NINE

I AM LAYING IN BED AND WATCHING ANTIQUES ROADSHOW.  Well, actually right now I am typing this, but that was what I WAS doing.  Today was kind of weird because I got up all full of vim and vigor -- I went to the gym and killed myself on that stupid TRX, again.  When I got home I even made a batch of eggs in a nest (Look it up!  Yummy.  Go to www.pioneerwoman.com)  She always has yummy recipes!  Then my mom called and wanted to know if I wanted to go to the mall, so after a quick conference call - the first of the school year -- we sped away to the land of Things I Don't Really Need but Sure are Shinny.  

By the time we got home in the late afternoon, I was feeling pretty sick.  I don't actually feel great now, so I collapsed on my bed and let the family fend for themselves.  So far everyone is still alive, although The Boy negotiated for a cinnamon roll for dinner -- so things could go downhill pretty fast.

I can't decide if I'm really sick or just got car sick playing PokemonGo in the car while Mom drove.  Either way, it was nice to lay around and watch tv.   That used to be my favorite part of the weekends when I was a kid:  no place to go, no responsibilities -- just some good Saturday afternoon tv.  

It was on such a lovely Saturday that I discovered the Anne of Green Gables series.  It was running non-stop on PBS, and I watched all six hours.  It was ending just as my parents got back from a trip to Costco, and I had to break away from the show to help carry piles of junk inside.  I was really put out.  This was back in the day when you couldn't pause tv.  (Kids, ask your parents) Imagine, Gilbert is declaring his love to Anne, and you've got to stop and schlep in a giant bundle of toilet paper -- talk about grim reality.

Telling you I was watching Antiques Roadshow, is true but I've only been watching it for the last hour.  To be honest, before that I was watching a marathon of Teen Mom, OG.  You are right of course, to judge me for this, but you know, whatever.  I just have such a soft spot for Tyler and Caitlin.  They are so adorable.

I spent the morning messaging back and forth with one of my beloved former students.  Through my habit of saying, "Well, whatever you need."  I've had kind of a strange teaching experience.  I've taught all grades 2nd - 12th.  I spent about seven years in elementary, three teaching middle school and another seven teaching high school English.  As a result, there is one poor group of kids who had me as their teacher in 2nd grade, 7th grade, and 9th grade.  We've got some history.  They are allowed to request my friendship on social media when they hit 18 and then I evaluate whether to include them! Of course, now they are in their mid to late 20s and knowing them still is fantastic.  They are an amazing crew.  They run companies, are lawyers, nurses, soldiers, fire fighters, teachers and police officers.  They basically run the world.  Some of them even read my blog (I'm winking at you guys).  I adore them.  Sometimes we get to meet up IRL, but not enough.  Sometimes they message me, or write on my FB wall or like my Instagram photos.  I always get a big kick out of it when they do; like royalty waved at me.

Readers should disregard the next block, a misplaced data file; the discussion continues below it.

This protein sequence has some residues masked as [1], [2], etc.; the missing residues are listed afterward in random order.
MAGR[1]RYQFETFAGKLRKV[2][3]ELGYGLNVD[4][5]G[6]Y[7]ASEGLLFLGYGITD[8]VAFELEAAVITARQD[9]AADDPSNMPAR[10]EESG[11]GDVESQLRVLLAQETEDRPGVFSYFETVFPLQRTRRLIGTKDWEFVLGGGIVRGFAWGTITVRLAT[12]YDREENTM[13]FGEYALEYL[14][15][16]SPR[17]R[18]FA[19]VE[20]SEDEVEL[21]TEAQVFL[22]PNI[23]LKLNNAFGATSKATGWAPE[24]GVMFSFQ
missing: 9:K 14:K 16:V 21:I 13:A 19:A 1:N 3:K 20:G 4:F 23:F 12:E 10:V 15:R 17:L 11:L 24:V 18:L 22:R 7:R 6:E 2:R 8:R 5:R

I was talking politics with the one who messaged me today.  She was BORN a go-getter and I could've told you day 1 that she'd go places.  My problem is that every time I picture her, I see a nine year old!  

I think sometimes about the teacher I was then, and the teacher I am now.  I wish they could've spent time with me when I was a little better at my craft.  I was kind of uptight back then, and I think that we would have a blast if we could do it over.  The thing I love about still being in contact with them, is that they accept me as I am now.  They recognize I've grown and changed just as they have.  They forgive me my past mistakes, and I really appreciate that.